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Edwin Shrake
December 11, 1967
Taking advantage of an injudicious blitz, Oakland whipped San Diego and won the California State Championship of the AFL
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December 11, 1967

One Title Down...two To Go

Taking advantage of an injudicious blitz, Oakland whipped San Diego and won the California State Championship of the AFL

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If there was any question which team I is the California State Champion of the American Football League, the matter was settled last Sunday in San Diego. For most people it had been made monumentally clear earlier this season that Oakland was No. 1 when the Raiders of the North smashed the Chargers of the South, 51-10. But there were those who needed further convincing. The Chargers, for example, refused to admit—at least within anyone's hearing—that they had been dominated. They admit it now. After Oakland's 41-21 win on a fine, bright afternoon in San Diego's new stadium, even Charger Quarterback John Hadl, an intelligent and reasonable man, confessed his club had been beaten by superior forces. There was little talk of errors or of freak plays sent down by the heavens. " Oakland," Hadl said, being absolutely honest about it, "has by far the best team in this league. It's as simple as that."

The setting for the game was such, however, that the obvious was camouflaged by the wishful. It was the big game of the year so far in the AFL, the game that would, in all likelihood, decide the Western Conference Championship, and hence the championship of the whole league. Each team had lost only once—San Diego to Oakland and Oakland to New York—and the air was full of assurances that a virgin encounter was coming up.

"Listen," said Raider Quarterback Daryle Lamonica, "no team in pro football is 41 points better than any other team. And the team that has been trounced by that large a score, that's a team to look out for the next time."

The Chargers had played the previous two games in a manner that had threatened to turn their second Oakland meeting into merely another workday. They survived against Kansas City, a team stricken with injuries and bad luck—the Chiefs started four series of downs inside the Charger 10 and got three points, used 10 plays inside the San Diego eight without scoring and tried five plays from the Charger one with no score—when Field-goal Kicker Jan Stenerud missed a routine 24-yarder in the last few seconds. Before that play, Charger Corner Back Speedy Duncan knelt and prayed. "Oh, Lord," Duncan said, "all I ask is that the best team wins, because I know that's us."

Four days later, on Thanksgiving, San Diego trailed Denver 20-10 in the fourth quarter when Duncan ran 72 yards for a touchdown after an attempted field goal was blocked. Shortly afterward Denver fumbled, and the Chargers scored again to stay alive in the division race.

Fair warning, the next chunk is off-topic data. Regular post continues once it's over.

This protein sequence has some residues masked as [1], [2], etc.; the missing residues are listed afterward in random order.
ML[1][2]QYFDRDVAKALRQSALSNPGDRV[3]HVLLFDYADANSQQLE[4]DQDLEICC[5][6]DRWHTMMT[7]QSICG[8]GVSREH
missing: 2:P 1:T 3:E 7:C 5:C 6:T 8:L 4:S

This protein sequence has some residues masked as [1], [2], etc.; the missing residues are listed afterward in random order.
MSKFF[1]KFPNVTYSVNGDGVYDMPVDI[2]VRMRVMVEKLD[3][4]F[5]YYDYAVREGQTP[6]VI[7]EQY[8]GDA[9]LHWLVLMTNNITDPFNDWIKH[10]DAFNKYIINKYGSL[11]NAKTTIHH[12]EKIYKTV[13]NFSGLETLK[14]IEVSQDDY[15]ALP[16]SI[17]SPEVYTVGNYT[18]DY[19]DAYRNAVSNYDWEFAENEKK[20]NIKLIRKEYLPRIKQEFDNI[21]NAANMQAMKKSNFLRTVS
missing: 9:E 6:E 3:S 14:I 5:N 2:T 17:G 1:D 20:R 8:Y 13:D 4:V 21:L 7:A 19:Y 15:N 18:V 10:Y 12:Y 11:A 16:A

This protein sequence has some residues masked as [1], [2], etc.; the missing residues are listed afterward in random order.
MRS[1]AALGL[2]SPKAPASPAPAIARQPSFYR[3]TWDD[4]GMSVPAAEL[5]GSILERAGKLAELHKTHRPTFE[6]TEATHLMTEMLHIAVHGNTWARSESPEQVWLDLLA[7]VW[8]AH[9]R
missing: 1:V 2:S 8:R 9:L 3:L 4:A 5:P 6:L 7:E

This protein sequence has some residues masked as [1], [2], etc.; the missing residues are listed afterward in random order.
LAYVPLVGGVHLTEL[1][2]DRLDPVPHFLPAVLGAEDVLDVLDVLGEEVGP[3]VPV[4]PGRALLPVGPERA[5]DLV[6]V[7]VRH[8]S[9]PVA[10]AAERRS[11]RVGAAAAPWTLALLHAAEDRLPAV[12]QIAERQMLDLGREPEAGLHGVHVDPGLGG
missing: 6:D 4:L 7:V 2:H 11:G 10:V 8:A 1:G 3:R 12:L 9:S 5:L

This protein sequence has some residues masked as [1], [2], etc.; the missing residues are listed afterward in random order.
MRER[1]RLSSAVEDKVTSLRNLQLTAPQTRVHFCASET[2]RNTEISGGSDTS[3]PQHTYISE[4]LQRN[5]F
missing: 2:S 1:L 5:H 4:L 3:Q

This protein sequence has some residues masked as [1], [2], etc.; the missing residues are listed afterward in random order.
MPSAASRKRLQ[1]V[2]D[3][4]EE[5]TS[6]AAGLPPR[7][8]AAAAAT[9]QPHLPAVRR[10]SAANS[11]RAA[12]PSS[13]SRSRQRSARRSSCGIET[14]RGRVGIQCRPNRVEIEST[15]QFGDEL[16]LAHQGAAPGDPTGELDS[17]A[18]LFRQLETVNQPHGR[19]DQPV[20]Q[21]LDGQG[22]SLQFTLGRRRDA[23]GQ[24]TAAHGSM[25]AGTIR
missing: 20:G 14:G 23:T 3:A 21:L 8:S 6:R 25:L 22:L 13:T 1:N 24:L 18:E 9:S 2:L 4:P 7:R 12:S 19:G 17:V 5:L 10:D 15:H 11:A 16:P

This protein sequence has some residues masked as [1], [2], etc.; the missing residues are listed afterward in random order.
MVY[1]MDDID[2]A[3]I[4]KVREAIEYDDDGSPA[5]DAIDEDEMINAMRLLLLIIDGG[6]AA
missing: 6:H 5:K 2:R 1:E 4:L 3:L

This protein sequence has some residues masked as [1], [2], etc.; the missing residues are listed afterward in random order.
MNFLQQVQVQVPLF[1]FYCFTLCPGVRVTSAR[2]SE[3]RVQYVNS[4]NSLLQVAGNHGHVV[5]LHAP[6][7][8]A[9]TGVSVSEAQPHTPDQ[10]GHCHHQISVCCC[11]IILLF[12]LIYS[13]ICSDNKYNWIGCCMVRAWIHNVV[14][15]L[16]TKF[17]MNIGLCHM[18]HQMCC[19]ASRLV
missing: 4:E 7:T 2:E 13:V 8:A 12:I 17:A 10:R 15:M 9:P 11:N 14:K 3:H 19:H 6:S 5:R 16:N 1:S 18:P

With those games as background and with so much depending on the outcome of the Oakland rematch, Charger Coach Sid Gillman committed a heresy. He moved his team from San Diego to a training ground in Palm Springs because, as he said, it was raining at home. In San Diego, where only four baseball games have been rained out in 14 years, and where the press box in the new stadium is open air, one does not mention the word rain, and any moisture that falls is, to hear the Chamber of Commerce tell it, a gentle spray from the Pacific. But move Gillman did and forthwith began issuing statements, the psychological intent of which was somewhat less than subtle.

"This is a wonderful team," Gillman would say to the gathering herd of writers. "These kids don't know how terrific they are. I am sure they are going to play a wonderful game." About the 51-10 game he said: "That's forgotten. There are no feelings of inferiority. If anything, it makes us mad."

The Raiders, on the other hand, stuck with their usual approach, which is to make the opposing team sound fiercer than the Mongol hordes. In 10 games the Oakland defense had thrown antagonist quarterbacks for losses no fewer than 60 times. That was partly because of the tough rush from Oakland's front four, and partly because Oakland's defensive backs are so good that the rushing linemen get an extra second or so while the quarterback is searching for a free receiver. But the word from Oakland continued to be that all those quarterbacks had merely stumbled and fallen and, furthermore, that Hadl had been thrown for measurable losses only six times all season.

Slowly San Diego fans began to believe that their team did indeed have better than a prayer. The stadium was sold out for the first time in its history. Lines formed outside the Charger office at 2 a.m. on Thursday for general admission and standing-room tickets that went on sale at 9. On Sunday afternoon, 52,661 people squeezed into the stadium and, for the first time at any AFL game, another 2,018 went into an auditorium to watch the Chargers and Raiders on closed-circuit TV.

For a town that has seen AFL Championship games played before empty seats, the timing was sensational. San Diego representatives were in Mexico City attempting to convince the National baseball league to expand into their city, and at last they could point to a crowd of people who were all in one arena rather than driving along the freeways. The stadium was strung with banners that said REVENGE! and ALWORTH-ROMNEY IN '68. Flanker Lance Al-worth was bothered by a pulled calf muscle, but he had suited up and was saying he was ready, and the Chargers intended to work on the Oakland linebackers by throwing passes to fast little Halfback Dick Post, an excellent receiver and a dangerous runner on sweeps against every team but Oakland. Defensively, the Chargers determined to plunge into a headlong blitz.

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